Joaquin Phoenix won his first Oscar on Sunday for his chilling performance as a distant loner who goes on to become one of the world’s most popular comic book villians in Joker.
His emotional and impassioned acceptance speech mentioned his late brother, River Phoenix who died of a drug overdose in 1993.
Phoenix, 45, took home the best actor Oscar after three prior nominations, and an exceptional awards season that has witnessed him sweep prize after prize for his role in the villain’s origin story.
“I’ve been a scoundrel in my life, I’ve been selfish, I’ve been cruel at times, I’ve been hard to work with. I’m grateful so many of you in this room have given me a second chance,” Phoenix said in accepting his award.
“This form of expression has given me the most extraordinary life,” the actor said in his early remarks. “But the greatest gift that’s been given to me is to use our voice for the voiceless.”
The actor spoke about the fight against injustice, highlighting how everyone has become “disconnected from the natural world.”
Phoenix is the second actor to win an Oscar for playing Joker after Heath Ledger’s win for 2008’s Dark Knight.
With his dark and unsettling nature, Phoenix’s Joker is far different from the comic book adaptations commonly seen onscreen. Editorial director of the Hollywood Reporter, Matthew Belloni, described the character as “among the most chilling characters I have ever seen in film.”
Phoenix is generally known to be an intense actor who tends to inhabit his characters entirely such as his portrayal of Johnny Cash in Walk the Line or Jesus Christ in Mary Magdalene.
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At one point, he nearly tricked the world when he said he was giving up on acting to become a rapper for the fake documentary I’m Still Here.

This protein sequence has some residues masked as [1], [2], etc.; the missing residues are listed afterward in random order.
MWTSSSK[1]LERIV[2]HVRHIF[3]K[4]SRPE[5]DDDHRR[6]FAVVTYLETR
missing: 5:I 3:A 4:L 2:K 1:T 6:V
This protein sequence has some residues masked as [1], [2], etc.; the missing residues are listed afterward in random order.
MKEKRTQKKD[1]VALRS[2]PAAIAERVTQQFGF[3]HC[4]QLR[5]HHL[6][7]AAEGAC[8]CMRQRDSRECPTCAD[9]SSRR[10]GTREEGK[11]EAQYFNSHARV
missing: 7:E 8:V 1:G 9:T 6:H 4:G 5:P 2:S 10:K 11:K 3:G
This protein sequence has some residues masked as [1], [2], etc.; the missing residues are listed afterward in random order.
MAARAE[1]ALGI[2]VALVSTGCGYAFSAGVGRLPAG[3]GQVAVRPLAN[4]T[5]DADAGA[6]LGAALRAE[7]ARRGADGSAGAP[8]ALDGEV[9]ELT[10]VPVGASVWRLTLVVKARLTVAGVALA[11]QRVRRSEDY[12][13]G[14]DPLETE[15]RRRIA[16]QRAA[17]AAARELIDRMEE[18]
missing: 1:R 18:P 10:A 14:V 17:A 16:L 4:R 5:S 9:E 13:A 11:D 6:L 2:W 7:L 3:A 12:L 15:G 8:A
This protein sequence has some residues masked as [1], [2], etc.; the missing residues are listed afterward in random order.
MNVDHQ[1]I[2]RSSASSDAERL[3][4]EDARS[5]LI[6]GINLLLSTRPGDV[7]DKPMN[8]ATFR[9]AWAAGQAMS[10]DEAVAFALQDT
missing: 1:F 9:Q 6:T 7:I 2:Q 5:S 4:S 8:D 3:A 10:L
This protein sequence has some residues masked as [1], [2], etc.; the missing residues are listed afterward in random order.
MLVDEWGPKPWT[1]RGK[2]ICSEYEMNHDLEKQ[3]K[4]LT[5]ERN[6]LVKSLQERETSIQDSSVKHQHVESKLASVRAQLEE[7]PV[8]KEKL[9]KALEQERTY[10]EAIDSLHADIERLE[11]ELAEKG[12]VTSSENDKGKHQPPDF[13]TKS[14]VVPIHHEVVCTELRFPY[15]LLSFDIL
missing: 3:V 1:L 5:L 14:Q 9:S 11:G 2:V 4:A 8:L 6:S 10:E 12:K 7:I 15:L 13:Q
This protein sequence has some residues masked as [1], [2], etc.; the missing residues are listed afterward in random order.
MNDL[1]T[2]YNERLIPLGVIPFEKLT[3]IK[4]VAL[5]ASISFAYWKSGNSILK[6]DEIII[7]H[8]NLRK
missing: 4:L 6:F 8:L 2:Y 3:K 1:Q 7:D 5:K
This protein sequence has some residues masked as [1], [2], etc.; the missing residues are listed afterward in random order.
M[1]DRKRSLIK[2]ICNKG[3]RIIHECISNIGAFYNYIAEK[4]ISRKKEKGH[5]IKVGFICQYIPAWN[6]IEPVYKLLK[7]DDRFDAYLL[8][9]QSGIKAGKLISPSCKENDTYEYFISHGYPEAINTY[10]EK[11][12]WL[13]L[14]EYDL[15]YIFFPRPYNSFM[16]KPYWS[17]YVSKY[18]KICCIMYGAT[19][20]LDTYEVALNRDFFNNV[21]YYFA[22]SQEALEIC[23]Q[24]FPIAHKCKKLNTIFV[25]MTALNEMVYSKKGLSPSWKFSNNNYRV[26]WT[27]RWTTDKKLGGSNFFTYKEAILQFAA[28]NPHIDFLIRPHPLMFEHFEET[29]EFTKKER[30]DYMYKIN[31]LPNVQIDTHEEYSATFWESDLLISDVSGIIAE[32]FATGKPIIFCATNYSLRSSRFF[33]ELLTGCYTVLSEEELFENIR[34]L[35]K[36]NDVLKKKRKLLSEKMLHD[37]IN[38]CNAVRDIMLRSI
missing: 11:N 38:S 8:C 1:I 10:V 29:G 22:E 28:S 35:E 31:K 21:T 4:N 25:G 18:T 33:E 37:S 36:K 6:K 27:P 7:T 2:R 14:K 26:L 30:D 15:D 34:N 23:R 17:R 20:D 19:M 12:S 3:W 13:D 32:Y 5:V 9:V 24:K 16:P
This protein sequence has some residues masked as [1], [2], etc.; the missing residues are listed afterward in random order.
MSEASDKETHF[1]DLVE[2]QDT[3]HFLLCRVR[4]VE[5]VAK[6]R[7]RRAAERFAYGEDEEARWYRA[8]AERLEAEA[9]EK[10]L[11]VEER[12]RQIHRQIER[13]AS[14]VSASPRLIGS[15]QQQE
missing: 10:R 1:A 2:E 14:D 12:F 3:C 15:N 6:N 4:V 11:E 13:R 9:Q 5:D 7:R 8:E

He is an adamant vegan and and a supporter for environmental rights.
Arthur Fleck’s character has won hearts everywhere around the world, bagging the prestigious award for Best Actor in a Leading Role at the 92nd Academy Awards.
The ongoing rivalry between Marvel and DC movies is ongoing and will probably last until their production, however, that has not stopped MCU’s Avengers: Endgame director Joe Russo in praising the film’s tragic tale.
“I just saw it recently. Unfortunately I was shooting almost the entire time the movie was out. I loved it. I thought it was a beautiful piece of filmmaking. It was a very tragic, very modern story and really representative of existential isolation and the crisis a lot of people are feeling. The moment in it when he’s on the talk show, where it’s the idea of everyone in the world right now grabbing their megaphones and trying to shout each other down, and he’s reacting against that. It’s certainly a dark movie and a disturbing movie with a very important message to it. We’re ecstatic that it’s being recognized. It broke through the stigma that seems to be against these films, certainly at the Academy.”
It is often debated upon whether comic book films can be counted as cinema, but as critics have pointed out, the film’s nature and the depth of its themes sets it apart from other comic book adaptations.
The Academy lauds the artistic brilliance brought out in each comic book film that gets nominated, and Joaquin Phoenix brilliantly presented Joker in a light unseen before.